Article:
Start getting ready
It is imperative to take advantage of the current window of time and consider how you’ll meet the new rules. One thing seems clear: financial entities will need to be able to prove their compliance processes are firmly in place and they’ll need to demonstrate to regulators that they’re using solutions that can verify their account owners really are who they say they are.
To meet these new requirements, financial institutions need to establish record-keeping procedures that include standard certification forms and other methods used for verifying company ownership. Institutions should also maintain a system of monitoring their account holders, keeping customer information updated, and identifying suspicious transactions and other questionable activities.
To manage such a massive data load, you’ll need powerful technology tools. The Institute for International Finance uses the term “RegTech” to describe digital solutions that can meet regulatory and compliance requirements involving huge quantities of data while also conducting thorough investigations into potential customers. This kind of technology needs to be able to gather information from a wide variety of law enforcement and public records databases.
The most effective and efficient forms of RegTech incorporate machine-learning capabilities, which allows these solutions to dig through unstructured data from online sources such as social media. These are solutions that get better at identifying data and risk as they perform their searches and investigations.
An example of a RegTech solution that directly addresses the challenges of the emerging FinCEN rules is Thomson Reuters Global Beneficial Ownership. It’s an online platform that allows users to conduct international business verification and other due diligence on corporate entities seeking to open accounts in your institution. Its technological centerpiece is CLEAR, a Thomson Reuters artificial intelligence-powered solution for searching public records databases.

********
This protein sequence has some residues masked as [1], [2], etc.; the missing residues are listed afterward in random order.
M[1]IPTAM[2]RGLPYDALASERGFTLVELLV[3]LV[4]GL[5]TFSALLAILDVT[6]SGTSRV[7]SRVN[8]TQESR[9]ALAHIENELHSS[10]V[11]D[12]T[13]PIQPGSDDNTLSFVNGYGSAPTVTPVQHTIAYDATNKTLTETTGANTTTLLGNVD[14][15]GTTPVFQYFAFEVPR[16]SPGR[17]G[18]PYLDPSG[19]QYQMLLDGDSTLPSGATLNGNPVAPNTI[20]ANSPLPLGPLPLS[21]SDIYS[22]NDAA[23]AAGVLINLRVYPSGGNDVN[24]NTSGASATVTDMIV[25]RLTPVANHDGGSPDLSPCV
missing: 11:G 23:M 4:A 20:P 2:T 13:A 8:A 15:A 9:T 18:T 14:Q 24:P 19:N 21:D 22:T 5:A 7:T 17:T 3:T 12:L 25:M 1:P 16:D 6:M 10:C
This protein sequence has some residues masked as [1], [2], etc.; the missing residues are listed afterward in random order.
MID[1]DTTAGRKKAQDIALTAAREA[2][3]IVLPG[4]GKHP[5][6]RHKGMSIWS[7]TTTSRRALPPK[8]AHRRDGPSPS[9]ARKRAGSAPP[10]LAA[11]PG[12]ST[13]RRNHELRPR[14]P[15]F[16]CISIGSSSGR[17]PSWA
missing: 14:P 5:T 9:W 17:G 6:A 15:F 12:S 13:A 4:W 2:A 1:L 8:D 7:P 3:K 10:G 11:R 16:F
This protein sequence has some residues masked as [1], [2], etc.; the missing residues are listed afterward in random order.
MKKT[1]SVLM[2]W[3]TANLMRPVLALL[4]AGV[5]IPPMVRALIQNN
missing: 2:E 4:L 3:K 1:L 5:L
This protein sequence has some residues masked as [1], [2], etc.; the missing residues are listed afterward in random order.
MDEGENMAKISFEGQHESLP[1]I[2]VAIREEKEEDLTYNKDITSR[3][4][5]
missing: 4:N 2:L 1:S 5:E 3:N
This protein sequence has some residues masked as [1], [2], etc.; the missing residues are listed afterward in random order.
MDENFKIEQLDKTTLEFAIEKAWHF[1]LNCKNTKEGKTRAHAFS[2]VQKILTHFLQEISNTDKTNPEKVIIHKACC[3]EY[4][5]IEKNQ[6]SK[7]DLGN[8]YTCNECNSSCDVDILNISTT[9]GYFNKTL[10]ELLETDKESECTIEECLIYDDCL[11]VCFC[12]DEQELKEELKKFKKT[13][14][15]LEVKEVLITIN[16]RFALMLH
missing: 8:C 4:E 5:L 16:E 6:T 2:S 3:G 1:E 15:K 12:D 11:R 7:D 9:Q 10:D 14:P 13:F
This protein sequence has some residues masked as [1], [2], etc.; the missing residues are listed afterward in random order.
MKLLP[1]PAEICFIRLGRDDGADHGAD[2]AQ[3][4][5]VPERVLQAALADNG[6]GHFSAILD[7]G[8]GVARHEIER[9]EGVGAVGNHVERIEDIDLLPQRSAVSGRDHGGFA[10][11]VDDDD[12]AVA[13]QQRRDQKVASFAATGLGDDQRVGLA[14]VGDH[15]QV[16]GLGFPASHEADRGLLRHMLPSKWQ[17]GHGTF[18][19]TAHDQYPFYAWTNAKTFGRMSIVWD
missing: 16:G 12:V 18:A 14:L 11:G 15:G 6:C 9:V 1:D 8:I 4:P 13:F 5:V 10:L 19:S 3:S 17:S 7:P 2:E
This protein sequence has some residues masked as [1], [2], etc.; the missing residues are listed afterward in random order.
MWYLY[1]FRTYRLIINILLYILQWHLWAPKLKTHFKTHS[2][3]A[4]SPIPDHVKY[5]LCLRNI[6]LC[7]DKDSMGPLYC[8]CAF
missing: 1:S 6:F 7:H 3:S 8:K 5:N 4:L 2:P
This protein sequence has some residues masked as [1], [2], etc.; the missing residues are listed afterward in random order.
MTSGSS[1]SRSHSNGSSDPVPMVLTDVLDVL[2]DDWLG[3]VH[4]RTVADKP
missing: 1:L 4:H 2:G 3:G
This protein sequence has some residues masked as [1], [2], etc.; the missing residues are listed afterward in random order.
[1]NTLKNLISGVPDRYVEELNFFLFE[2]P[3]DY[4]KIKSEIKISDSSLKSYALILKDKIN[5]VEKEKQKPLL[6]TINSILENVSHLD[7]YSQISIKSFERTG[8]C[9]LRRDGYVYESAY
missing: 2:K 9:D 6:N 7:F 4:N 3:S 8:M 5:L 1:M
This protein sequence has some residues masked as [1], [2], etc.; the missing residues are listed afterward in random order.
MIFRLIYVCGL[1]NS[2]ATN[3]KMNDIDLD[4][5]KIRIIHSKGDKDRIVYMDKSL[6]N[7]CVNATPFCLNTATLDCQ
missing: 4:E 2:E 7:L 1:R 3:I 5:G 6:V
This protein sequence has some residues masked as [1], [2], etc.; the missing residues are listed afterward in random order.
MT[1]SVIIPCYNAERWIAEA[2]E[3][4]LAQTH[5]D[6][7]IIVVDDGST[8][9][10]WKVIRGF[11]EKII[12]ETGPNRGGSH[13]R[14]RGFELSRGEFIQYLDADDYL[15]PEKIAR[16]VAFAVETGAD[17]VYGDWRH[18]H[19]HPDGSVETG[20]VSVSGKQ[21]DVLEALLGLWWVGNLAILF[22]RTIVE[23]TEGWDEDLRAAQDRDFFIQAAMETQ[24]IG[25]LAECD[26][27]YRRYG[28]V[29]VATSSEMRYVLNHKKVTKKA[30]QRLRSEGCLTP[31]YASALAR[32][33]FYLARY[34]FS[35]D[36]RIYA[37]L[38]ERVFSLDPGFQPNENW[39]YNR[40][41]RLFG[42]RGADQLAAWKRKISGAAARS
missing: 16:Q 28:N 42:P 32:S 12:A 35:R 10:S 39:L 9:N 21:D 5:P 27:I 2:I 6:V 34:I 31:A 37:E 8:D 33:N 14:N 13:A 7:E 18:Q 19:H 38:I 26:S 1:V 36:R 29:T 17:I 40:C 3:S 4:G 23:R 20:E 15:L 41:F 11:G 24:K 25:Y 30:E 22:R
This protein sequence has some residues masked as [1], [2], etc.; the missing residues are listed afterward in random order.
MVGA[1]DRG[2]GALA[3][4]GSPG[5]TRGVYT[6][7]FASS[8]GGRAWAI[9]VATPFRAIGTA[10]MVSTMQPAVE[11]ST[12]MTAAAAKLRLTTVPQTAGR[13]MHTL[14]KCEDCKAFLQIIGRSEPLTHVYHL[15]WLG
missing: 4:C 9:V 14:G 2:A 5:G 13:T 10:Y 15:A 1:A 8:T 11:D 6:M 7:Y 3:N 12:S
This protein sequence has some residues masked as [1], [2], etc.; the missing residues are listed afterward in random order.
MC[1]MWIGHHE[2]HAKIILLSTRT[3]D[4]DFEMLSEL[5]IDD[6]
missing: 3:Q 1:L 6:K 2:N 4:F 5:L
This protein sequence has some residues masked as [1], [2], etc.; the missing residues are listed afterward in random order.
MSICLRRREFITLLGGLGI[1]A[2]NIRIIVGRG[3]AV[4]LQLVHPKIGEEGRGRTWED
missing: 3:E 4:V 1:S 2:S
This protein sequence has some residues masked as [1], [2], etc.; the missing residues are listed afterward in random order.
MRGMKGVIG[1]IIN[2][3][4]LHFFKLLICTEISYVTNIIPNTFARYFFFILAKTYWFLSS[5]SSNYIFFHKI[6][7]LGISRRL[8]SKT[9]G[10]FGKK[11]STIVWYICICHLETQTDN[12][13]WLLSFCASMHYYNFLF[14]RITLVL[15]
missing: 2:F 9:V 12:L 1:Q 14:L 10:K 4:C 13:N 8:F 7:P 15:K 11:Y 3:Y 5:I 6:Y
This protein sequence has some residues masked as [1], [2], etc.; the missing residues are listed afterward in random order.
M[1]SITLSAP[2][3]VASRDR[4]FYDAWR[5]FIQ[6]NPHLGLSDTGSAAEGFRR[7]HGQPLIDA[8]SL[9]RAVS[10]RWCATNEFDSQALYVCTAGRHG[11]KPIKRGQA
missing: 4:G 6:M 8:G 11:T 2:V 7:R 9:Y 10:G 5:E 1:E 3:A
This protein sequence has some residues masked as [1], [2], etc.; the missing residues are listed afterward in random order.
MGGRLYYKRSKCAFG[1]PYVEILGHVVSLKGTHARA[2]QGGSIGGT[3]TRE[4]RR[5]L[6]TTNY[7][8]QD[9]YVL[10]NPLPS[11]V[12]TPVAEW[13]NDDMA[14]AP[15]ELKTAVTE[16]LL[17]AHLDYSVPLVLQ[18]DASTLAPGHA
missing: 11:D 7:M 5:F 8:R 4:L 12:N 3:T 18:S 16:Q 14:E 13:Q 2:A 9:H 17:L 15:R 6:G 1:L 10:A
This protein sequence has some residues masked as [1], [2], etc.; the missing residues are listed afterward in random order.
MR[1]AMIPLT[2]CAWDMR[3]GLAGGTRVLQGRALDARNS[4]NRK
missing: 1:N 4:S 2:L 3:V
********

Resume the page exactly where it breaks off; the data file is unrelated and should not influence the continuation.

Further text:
CLEAR Global Beneficial Ownership’s capabilities include searching global beneficial ownership in more than 190 countries and jurisdictions and accessing data for more than 470 million companies worldwide. Among other advantages, this can allow you to see which individuals and businesses currently have sanctions or are labeled as a politically exposed person. Having access to global beneficial ownership data is of particular importance since FinCEN also includes foreign companies as reporting companies in the law. Traditionally, information on foreign entities has been difficult and time consuming to obtain.
The right investigative technology solution can boost your financial institution’s relationships with both regulators and investors. It can gather and interpret data, investigate fraud, and thus mitigate exposure to risk. It can help you meet the beneficial ownership rules now in place — and those yet to come. Learn learn more about Thomson Reuters CLEAR Global Beneficial Ownership and the host of integrated Thomson Reuters Risk & Fraud Solutions.
Thomson Reuters is not a consumer reporting agency and none of its services or the data contained therein constitute a “consumer report” as such term is defined in the Federal Fair Credit Reporting Act (FCRA), 15 U.S.C. sec. 1681 et seq. The data provided to you may not be used as a factor in consumer debt collection decisioning; establishing a consumer’s eligibility for credit, insurance, employment, government benefits, or housing; or for any other purpose authorized under the FCRA. By accessing one of our services, you agree not to use the service or data for any purpose authorized under the FCRA or in relation to taking an adverse action relating to a consumer application.